• Jon Stone

    No, I’m not ‘in error’. A person’s integrity is a matter of judgement, Totalbiscuit lacks integrity. That’s my judgement of his character based on opinions he’s published which demonstrate, perfectly clearly, to me, that he doesn’t care to listen to or engage with the arguments he seeks to discredit.

    If you’re looking for the fallacy, it’s contained within the part I quoted. To say “we had no privilege, no advantages for being white” is to argue that a class or group who are disadvantaged in some way can’t possibly be said to be advantaged in another. On any definition of privilege, working class northern white people had advantages over black people and working class northern men had advantages over women. To imply that Thatcher’s cruelty somehow levelled all that out by making whole communities poorer, or erased the race disadvantage of a black southerner and the sex disadvantage of a southern woman, is to demonstrate wilful ignorance.

    Privilege is not some kind of scale everyone gets put on, from least privileged to most privileged. So for you to observe that a group ‘lack privilege’ doesn’t mean much. As long as there is gender inequality, men enjoy male privilege, and as long as there is racial inequality, whites enjoy white privilege. Does that male/white privilege make up for other hardships, disadvantages? In a lot of cases, no. A downtrodden, broken homeless man isn’t really going to get much out of his male/white privilege when so much of the world is lined up against him. But that doesn’t mean it doesn’t exist. If he were black or a woman he’d be disadvantaged in more ways.

  • “A person’s integrity is a matter of judgement”

    No, and *that* is your error (well your factual error at least, with the rest being merely highly debatable opinions). Integrity is not a matter of judgement, it is a matter of avoiding intentional falsehood. If TB shared your axioms, then his views as expressed (which are quite close to mine) might well indicate a lack of integrity. The same would apply to me. But I do not share your axioms, your meta-context, your underpinning view of how the world actually works, and thus have radically different opinions.

    As a consequence I think your views are a series of manifest absurdities, but your absurdities do not indicate you lack ‘integrity’, merely that you have a world view that in my *opinion* bears little relation to reality.

    Yet absent evidence to the contrary, I do not therefore assume deceit and a failure of integrity on your part, just a poor grasp of causal links, amongst other things. In short, we disagree. We have a profound difference of opinion. Unlike you and your remarks about TB, I feel no need to go ad hominem and impugn your integrity just because I think your views are a litany of mistakes and fallacies.

  • Ben Kuyt

    Then they will have to understand that trolls aren’t just people that disagree with you, and that the internet is full of them.

  • Kelly Maxwell

    is that suppose to make some difference? if u have a counter point to what i’ve said, please raise it.

    otherwise leave the cult of personality fanboism out.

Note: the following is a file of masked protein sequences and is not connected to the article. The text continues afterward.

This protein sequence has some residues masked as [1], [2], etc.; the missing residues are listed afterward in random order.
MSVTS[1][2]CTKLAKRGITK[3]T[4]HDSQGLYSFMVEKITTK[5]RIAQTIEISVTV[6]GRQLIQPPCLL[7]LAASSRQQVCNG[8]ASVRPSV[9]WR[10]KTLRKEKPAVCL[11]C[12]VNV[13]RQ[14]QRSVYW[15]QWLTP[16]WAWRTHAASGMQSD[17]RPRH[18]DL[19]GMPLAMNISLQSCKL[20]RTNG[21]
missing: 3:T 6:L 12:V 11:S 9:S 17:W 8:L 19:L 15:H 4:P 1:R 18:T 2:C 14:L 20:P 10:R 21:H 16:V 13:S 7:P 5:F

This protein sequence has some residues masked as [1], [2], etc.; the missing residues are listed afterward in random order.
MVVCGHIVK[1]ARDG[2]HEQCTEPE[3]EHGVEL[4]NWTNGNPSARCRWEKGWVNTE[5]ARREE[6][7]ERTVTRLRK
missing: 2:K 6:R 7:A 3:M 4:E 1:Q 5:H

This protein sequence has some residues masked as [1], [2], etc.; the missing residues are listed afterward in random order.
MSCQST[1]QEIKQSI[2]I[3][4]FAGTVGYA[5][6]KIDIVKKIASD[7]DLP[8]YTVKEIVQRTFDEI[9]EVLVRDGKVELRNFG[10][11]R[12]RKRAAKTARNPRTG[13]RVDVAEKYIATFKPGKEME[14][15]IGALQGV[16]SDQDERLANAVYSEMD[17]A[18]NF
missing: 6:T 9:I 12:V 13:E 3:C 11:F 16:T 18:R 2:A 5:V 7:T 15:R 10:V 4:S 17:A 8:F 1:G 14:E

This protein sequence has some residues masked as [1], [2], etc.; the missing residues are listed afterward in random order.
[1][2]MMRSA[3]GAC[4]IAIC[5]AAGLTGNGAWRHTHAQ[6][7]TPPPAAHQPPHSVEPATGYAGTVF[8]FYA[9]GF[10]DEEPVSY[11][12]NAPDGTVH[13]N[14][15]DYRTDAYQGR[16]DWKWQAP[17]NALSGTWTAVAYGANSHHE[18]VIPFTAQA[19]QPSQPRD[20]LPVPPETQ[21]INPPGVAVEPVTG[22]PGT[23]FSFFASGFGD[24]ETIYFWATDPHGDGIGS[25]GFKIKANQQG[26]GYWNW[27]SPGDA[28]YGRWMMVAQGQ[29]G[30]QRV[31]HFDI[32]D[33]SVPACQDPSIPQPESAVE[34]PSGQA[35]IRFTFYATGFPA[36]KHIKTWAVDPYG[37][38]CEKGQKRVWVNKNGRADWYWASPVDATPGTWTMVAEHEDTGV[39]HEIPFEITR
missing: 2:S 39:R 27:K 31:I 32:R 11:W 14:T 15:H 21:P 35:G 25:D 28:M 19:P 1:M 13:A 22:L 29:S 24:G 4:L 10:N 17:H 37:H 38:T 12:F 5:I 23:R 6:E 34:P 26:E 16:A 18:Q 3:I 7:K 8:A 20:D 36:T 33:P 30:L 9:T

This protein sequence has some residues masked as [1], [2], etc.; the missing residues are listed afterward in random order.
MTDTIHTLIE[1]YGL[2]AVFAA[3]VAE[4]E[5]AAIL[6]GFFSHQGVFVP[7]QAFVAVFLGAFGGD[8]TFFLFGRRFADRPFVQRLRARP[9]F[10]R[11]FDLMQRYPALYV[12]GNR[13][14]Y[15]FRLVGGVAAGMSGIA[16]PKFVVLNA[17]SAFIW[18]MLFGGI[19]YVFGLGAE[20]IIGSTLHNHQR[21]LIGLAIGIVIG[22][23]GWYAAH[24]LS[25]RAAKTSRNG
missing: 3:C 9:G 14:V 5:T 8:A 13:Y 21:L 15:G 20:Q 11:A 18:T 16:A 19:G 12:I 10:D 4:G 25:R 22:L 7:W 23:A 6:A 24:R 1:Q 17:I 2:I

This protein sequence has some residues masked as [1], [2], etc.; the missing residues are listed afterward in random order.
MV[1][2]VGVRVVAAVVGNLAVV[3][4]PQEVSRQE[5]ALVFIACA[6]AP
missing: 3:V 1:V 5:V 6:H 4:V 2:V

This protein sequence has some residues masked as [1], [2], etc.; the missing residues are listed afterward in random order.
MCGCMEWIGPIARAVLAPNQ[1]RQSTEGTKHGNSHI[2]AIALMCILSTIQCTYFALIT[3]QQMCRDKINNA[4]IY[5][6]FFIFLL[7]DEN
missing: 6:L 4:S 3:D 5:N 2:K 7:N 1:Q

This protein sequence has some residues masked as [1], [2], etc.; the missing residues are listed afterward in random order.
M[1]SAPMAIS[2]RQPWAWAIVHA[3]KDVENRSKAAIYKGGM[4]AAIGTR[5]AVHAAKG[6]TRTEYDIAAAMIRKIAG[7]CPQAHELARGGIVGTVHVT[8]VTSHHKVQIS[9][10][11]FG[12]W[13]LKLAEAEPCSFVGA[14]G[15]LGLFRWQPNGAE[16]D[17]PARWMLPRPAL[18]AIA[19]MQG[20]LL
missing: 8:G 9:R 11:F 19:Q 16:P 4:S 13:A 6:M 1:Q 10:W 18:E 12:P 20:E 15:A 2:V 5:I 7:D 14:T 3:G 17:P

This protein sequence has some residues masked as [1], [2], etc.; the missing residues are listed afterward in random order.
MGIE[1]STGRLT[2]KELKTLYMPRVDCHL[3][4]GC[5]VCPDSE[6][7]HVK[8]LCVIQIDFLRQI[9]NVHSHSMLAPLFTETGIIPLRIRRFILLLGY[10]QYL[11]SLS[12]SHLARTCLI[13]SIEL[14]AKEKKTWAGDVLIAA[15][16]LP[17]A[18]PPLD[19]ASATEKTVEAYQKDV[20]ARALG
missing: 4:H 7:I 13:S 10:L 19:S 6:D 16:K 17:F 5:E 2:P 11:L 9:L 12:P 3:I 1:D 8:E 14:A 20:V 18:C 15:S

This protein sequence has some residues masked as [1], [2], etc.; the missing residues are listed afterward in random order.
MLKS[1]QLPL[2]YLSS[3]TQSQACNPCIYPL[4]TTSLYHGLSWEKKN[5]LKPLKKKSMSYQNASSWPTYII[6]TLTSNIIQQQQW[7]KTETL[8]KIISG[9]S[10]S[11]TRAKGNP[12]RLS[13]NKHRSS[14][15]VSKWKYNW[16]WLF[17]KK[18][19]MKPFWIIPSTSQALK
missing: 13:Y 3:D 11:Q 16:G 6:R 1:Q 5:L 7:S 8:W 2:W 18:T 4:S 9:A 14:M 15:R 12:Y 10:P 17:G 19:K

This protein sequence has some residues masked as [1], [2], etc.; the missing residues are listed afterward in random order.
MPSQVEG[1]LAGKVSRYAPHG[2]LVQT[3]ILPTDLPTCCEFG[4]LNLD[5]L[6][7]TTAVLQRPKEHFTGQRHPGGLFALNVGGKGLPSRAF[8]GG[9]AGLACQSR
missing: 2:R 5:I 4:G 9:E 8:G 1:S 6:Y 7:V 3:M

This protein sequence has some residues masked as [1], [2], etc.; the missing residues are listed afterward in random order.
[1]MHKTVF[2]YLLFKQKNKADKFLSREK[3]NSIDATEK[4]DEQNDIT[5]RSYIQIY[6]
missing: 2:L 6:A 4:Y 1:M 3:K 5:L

• Kelly Maxwell

    as i’ve said. he didnt research the games genre, clearly. he spent time playing it and went out of his way to dismiss it. you can pretend “but he was nice when he dismissed the game” all u like. in the PR world, words matter. TB isnt some naive blogger, he knows exactly what he’s doing, and so does the developer.

    My point is, you cant vilify the developer for replying as he did. “Critique” should ALSO be critiqued, Or do you not agree?

  • It kind of does, considering (a) you’re talking about him in the third person and (b) you’re basically flat-out insulting him to his face.

    otherwise leave the cult of personality fanboism out.

    While I’m not a TB fanboy, i’ve gotta’ say… look who’s talking.

  • How do you know he didn’t research the game’s genre? How do you glean that from a single tweet that basically just says “this game isn’t for me”? You’re acting like that tweet had a detrimental effect on the games sales, which it didn’t, and ultimately wouldn’t have had the developer not made a drama about it.

    My point is, you cant vilify the developer for replying as he did. “Critique” should ALSO be critiqued, Or do you not agree?

    Depends on the critique, or if the comment is even a critique in the first place (which this wasn’t). If Totalbiscuit said something that was factually incorrect, or unfairly represented the game (which he didn’t), if he wiped his ass with it and declared it the worst game he’s ever played and one of the worst games ever made (which, again, he didn’t), then yeah, the developer should offer a response.

    But when the comment is nothing more than “sorry, just doesn’t appeal to me,” there’s no real reply one can give to that except “well, okay, thank you for your time.” Maybe, at a push, you could ask “what can we change to make it appeal to you?” but then you’ll just be wasting your time chasing clouds.

    If you honestly can’t take “sorry, not for me,” then frankly you’re far too fragile to be working in a creative industry.

  • Proud2beFree

    That’s not gaming’s PR problem.

    THIS Is gaming’s PR problem: